After the dust of some of my grief and pain settled, I still found myself lacking the usual direction that guides me. The only answer was to dig even deeper into my toolbox. Positive thinking allowed me to reframe the situation from “the start of a terrible year ahead” to “a false start that I would recover from” – already I was feeling a little more optimistic. But as we both know, feeling optimistic and actually taking responsibility are two different things. The final piece of the puzzle – what I needed to do now – was the goal setting that I do every year with my Twelve Month Transformation members. Like it always does, it set me on a better path. I won’t lie and say I was jumping for joy about it like I often do, but I felt content I knew where I was going and could now look forward to the future.
The funny thing is (duh!) that these mental skills were more effective than the things I was trying to do to cope with the situation. They were more certainly effective than having 5 pints at the pub (double duh!!), they were more effective than buying myself a bunch of new clothes I didn’t really need, they were even more effective than exercise, which was previously my favourite coping strategy by far. I had to put a lot of time into it and I did pull out all stops, using all of these skills and more, but you know what…it was so worth it. Who would have thought that working on your mind and feelings directly was the best way to get into a good space mentally and emotionally (I know, triple duh!!!)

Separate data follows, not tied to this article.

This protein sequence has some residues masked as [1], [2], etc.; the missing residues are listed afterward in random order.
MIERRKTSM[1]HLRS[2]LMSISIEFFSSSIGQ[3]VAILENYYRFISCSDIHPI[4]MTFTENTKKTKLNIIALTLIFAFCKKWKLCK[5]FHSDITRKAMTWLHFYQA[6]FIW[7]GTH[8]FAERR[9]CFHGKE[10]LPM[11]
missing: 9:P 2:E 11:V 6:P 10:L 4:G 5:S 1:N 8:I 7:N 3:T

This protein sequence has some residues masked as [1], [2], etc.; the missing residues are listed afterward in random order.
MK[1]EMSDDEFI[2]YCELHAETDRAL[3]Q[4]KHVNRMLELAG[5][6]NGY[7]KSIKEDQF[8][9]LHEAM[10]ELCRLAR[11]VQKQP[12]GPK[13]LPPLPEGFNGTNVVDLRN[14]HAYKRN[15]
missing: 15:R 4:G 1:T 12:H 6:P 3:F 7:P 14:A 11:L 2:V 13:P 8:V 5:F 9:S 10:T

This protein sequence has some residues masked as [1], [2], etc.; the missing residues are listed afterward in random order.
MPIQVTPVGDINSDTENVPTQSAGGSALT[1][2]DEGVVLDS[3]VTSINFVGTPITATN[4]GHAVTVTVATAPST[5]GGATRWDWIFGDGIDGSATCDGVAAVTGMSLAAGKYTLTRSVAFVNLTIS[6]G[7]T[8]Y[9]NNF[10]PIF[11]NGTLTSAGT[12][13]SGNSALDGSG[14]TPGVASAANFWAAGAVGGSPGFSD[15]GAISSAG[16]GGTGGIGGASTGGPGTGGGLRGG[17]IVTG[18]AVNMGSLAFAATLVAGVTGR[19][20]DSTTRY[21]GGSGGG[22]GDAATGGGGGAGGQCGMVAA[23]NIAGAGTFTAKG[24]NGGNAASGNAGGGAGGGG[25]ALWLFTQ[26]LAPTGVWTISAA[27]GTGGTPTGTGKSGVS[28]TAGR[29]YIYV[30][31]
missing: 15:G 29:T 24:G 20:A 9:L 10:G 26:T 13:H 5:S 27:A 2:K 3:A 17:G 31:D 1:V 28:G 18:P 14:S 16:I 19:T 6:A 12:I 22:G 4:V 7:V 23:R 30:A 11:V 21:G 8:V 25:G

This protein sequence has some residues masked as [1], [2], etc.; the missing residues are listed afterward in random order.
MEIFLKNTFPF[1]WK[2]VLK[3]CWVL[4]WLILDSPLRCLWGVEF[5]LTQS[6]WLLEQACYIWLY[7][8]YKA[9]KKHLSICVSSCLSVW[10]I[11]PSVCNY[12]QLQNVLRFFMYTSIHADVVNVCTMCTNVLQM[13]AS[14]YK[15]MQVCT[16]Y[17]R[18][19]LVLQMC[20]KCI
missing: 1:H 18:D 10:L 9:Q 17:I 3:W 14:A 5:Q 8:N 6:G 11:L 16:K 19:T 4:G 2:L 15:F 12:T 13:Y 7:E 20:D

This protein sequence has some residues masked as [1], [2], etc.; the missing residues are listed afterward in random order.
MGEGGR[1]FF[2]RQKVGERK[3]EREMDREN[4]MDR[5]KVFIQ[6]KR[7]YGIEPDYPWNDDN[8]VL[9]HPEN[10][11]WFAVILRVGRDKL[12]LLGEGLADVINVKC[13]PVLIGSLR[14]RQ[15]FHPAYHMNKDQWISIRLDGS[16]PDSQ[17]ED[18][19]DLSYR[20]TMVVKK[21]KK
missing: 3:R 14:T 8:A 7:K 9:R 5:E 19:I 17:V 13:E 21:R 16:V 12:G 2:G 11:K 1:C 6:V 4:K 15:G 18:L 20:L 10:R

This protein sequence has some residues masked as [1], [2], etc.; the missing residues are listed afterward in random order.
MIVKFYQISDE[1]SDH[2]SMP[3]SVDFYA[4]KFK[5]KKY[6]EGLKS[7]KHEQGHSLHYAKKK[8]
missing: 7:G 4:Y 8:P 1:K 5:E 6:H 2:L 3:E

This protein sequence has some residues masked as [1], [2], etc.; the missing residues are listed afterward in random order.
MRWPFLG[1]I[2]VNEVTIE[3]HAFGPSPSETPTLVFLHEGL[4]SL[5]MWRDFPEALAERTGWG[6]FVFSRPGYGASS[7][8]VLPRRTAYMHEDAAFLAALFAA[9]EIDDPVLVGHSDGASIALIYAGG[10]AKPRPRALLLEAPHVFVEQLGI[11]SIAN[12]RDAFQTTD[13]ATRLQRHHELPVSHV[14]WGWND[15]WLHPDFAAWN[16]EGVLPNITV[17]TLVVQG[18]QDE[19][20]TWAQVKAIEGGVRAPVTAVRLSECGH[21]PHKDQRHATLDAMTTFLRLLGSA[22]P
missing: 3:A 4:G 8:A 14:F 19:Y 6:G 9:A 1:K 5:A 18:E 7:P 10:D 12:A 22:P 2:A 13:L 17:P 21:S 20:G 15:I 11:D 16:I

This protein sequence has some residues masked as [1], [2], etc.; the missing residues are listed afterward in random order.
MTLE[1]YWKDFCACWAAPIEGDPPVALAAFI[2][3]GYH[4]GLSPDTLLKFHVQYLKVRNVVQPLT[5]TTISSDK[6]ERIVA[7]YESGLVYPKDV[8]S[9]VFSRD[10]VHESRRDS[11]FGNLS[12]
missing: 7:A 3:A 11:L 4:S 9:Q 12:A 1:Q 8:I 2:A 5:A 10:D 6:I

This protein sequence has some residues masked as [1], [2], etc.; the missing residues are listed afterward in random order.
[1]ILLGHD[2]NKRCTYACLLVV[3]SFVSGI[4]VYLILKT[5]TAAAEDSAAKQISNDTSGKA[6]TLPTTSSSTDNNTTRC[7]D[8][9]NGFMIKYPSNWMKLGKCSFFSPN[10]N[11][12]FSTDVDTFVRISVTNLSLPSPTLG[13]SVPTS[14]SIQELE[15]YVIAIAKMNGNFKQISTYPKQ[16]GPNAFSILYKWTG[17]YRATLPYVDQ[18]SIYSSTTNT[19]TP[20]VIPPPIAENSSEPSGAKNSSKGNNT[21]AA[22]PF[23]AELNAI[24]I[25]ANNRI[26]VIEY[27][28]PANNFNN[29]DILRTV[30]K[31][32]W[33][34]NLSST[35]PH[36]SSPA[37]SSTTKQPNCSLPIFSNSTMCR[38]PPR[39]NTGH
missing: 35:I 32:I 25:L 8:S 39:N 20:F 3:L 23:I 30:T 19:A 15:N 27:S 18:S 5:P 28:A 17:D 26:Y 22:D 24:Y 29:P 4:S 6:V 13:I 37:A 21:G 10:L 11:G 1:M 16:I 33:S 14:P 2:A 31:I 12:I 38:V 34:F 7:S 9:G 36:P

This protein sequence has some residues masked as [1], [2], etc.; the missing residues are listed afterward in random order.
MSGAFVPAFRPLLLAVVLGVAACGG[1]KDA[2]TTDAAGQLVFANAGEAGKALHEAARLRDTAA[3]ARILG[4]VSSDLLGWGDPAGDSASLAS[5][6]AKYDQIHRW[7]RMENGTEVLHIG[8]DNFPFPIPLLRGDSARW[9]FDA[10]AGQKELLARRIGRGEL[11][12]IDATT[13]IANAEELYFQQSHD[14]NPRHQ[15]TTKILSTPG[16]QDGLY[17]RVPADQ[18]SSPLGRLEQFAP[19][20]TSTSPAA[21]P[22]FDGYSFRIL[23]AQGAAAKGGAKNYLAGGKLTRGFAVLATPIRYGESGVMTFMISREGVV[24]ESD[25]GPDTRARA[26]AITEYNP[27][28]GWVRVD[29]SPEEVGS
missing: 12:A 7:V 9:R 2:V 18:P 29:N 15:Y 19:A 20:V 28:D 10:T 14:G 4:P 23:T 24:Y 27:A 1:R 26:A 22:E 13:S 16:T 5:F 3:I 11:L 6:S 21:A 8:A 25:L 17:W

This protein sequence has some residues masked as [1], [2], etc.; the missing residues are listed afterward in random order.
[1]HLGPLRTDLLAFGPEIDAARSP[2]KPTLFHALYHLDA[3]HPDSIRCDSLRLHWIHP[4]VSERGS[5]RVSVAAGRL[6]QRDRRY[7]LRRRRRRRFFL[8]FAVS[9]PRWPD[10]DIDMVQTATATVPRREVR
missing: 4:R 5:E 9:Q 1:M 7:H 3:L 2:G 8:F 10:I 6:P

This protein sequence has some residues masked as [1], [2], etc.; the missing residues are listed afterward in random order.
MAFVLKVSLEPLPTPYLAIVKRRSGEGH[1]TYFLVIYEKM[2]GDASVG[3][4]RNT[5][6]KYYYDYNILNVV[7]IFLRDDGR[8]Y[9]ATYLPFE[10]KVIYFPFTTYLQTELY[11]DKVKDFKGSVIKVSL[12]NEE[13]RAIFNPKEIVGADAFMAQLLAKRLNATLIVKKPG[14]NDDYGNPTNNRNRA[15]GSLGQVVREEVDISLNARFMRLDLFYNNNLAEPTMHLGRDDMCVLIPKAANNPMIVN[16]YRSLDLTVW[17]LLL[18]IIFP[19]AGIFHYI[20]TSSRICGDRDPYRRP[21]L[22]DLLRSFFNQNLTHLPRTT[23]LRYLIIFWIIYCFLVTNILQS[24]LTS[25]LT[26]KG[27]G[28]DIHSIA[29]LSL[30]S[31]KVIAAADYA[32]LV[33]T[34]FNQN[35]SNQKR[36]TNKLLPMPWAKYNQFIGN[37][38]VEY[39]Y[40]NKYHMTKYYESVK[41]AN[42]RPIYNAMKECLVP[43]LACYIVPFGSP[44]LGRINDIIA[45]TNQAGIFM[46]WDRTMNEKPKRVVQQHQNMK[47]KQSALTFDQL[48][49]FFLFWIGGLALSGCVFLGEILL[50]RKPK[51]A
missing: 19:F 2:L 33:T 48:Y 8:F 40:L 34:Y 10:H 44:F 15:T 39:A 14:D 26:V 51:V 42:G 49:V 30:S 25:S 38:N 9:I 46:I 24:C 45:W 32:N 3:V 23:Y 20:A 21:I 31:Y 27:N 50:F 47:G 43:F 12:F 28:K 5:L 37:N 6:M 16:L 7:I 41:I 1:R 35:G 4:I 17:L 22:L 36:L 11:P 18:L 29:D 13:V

So after being a practicing psychologist for over 10 years, and even employing these skills myself for much of that time, I have finally learned what my past clients already understand – these tools really can help you transform even when you think you can’t.
Why am I breaking my professional façade to tell you all of this? Because, while you may not have my problems, you have your own problems that – deep down – you don’t think you can get over…
But you can!!!
I want you to ask yourself right now (like I did when I was sitting in the rubble) “what are my biggest problems?” Are they to do with mental or physical health? Food or physical activity? Relationships or career? Whatever they are, working on your mindset will help you find your way through them, and I’m here to support you every step of the way. In fact, I’m going to write to you again really soon to show you exactly how mindset training can help you overcome problems you never thought you would get over. To get my next article delivered to you as an email, please sign up below (otherwise this article is nothing more than a story about me, and won’t really help you – which is what I really want to do)…
*Often, we see our therapists as having it all together, but alas, being a psychologist does not render you invulnerable to being a human! The reality is that the biggest difference between psychologists and their clients is which therapy chair they sit in.
**This is, of course, very different to my clients, who come to see me because they do struggle in the areas of eating, drinking, and physical activity.
***FOBO = Flash Of the Blindingly Obvious